Death Valley Days,
but now in a suit and tie, nominally endorsing his pal Barry Goldwater—this was the half-hour ad the campaign
run nationwide—but in fact introducing himself to America as a political figure. Because he wasn’t running for anything yet, he was free to be blunt, even extreme—in favor of letting the well-to-do opt out of Social Security, declaring that “government does nothing as well…as the private sector,” warning against Medicare as proof that “it doesn’t require expropriation or confiscation of private property or business to impose socialism on a people.” One week after his network TV talk, voters repudiated that ultra-conservatism decisively—for now. But with Goldwater done, the right had a
avatar, another horseback-riding, fifty-something southwesterner who wasn’t too stern or scary.
And when he ran for president in 1979 and 1980, Reagan suggested his administration would resemble those of beloved dead
fondly alluding to FDR and Truman and JFK. It was nostalgia for old heroes and for his own younger days—probably sincere but also well played at a time when voters’ own nostalgic yearnings had become all-embracing. As he ambled briskly to the presidency, Reagan’s ultra-conservative agenda for the political economy was cloaked behind an old-timey, almost nonpartisan scrim.
“Extremism in defense of liberty is no vice,” Barry Goldwater had famously said in his speech accepting the Republican nomination. He
it and lost. As the 1980 election cycle got under way, Goldwater marveled in his diary about the normalization of the hard right since then, which was about to permit his fellow traveler to be elected president. “It is interesting to me to watch liberals, moderates and conservatives fighting each other to see who can come out on top the quickest against those matters that I talked so fervently and so much about in 1964”—against regulation and unions and taxes and sharing more of the wealth, against government. “Almost every one of the principles I advocated in 1964 have become the gospel of the whole spread of the spectrum of politics.”
In fact, Milton Friedman thought Goldwater had self-sacrificially fought the necessary opening skirmish for the long war that he and the rest of the economic right and big business seriously launched in the 1970s and won. “I do not believe Reagan would have been elected in 1980,” Friedman said during his presidency,
if Goldwater had not carried out his campaign in 1964. You’ve got sets of political ideas and values that take a long time to develop and have an enormous momentum. It takes a long time to turn them around. Goldwater was enormously important in providing an impetus to the subsequent move away from New Deal ideas.
On its editorial about this speech,
accidentally and infamously printed a joke headline—
MUSH FROM THE WIMP
In addition to being the oldest president until recently, he was the first to have been divorced—just the right dash of louche to suggest that his conservatism wasn’t the unpleasant old-fashioned judgmental kind.
During my first visit to Washington, D.C., in June 1972—on the very evening of the Watergate break-in, as it happened—a mod young Department of Education bureaucrat informed me over dinner that the liberal political era in America was ending. As a seventeen-year-old fresh from Nebraska looking forward to wearing my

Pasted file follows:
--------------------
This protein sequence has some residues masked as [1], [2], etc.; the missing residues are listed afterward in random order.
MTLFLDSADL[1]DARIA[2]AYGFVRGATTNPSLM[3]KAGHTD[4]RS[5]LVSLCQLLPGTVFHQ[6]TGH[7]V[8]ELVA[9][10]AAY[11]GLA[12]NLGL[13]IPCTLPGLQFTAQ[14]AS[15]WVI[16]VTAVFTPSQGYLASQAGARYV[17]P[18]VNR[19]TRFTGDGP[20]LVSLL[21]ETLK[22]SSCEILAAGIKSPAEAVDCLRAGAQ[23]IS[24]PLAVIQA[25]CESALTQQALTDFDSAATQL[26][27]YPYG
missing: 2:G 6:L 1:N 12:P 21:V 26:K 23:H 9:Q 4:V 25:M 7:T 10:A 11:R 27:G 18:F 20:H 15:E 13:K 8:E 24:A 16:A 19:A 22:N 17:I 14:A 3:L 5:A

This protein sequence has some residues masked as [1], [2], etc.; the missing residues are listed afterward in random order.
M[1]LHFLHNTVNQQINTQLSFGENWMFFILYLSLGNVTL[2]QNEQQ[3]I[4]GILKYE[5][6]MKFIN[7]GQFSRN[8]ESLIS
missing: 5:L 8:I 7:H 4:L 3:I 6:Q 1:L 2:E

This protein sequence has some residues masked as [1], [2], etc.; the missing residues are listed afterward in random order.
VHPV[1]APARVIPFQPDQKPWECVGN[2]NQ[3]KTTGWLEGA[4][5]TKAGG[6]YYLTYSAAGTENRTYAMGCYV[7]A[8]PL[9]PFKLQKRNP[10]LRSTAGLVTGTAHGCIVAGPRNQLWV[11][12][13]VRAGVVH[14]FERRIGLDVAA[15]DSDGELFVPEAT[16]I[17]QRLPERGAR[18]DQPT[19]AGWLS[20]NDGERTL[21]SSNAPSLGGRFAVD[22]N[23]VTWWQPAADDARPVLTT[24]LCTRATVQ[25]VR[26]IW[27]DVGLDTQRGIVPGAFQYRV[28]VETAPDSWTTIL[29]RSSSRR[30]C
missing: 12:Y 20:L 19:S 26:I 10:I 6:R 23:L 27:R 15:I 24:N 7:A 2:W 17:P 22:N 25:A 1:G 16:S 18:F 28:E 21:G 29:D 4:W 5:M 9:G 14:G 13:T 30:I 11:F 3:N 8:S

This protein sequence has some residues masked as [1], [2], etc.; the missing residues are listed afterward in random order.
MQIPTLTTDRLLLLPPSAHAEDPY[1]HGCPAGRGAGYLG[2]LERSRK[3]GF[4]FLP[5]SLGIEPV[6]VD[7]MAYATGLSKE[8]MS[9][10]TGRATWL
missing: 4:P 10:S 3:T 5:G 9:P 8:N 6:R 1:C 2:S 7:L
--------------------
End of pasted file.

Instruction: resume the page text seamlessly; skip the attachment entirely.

MCGOVERN FOR PRESIDENT
button to a White House reception for a hundred new high school graduates with Vice President Spiro Agnew the next day, this was a shocking revelation.
The guy turned out to be right, of course. And when I started college, I saw firsthand that the youthquake and student movement and greening of America, everything I’d spent the past few years getting stoked about, was palpably, rapidly ending. The U.S. war in Vietnam was winding down and nobody was getting drafted, so fighting the Man started to seem more like a pose than an authentic passion. I was still politically liberal, but the overwhelming focus of my college years was being on the staff of
The Harvard Lampoon
. The highlight of my sophomore year was a public
roast of and raucous private dinner with the right-wing icon John Wayne, who arrived at our headquarters in an armored personnel carrier a year before the U.S. surrender in Vietnam. My senior year I volunteered for the 1976 presidential campaign of Democratic senator Fred Harris, an economic populist from Oklahoma whose campaign catchphrases included “The issue is privilege” and “Take the rich off welfare.” He’d been the one member of the Senate to vote against confirming Lewis Powell to the Supreme Court. My senior thesis argued that more and more white-collar jobs, thanks in part to technology, were apt to become more and more proletarian, and it discussed whether workers in such professions might follow the lead of federal air traffic controllers, who’d recently unionized.
I wasn’t romantic or enthusiastic about unions the way liberals used to be. The basic college-educated-liberal attitude toward unions was evolving from solidarity to indifference to suspicion, the result of a crackup at that very moment of the old New Deal political coalition. The antiwar movement and counterculture, coming right after the successful civil rights movement, had generated intense mutual contempt between the two main kinds of white Democrats, members of the working class and the expanding New Class. The televised beatings by Chicago police of protesters outside the Democratic convention in 1968—beatings encouraged by Mayor Richard Daley, the principal national white-working-class Democratic power broker—was the most spectacular early episode in the crackup. But a lesser-known instance two years later in New York City was an even more perfectly focused display of that cultural-political fissure in its early stages.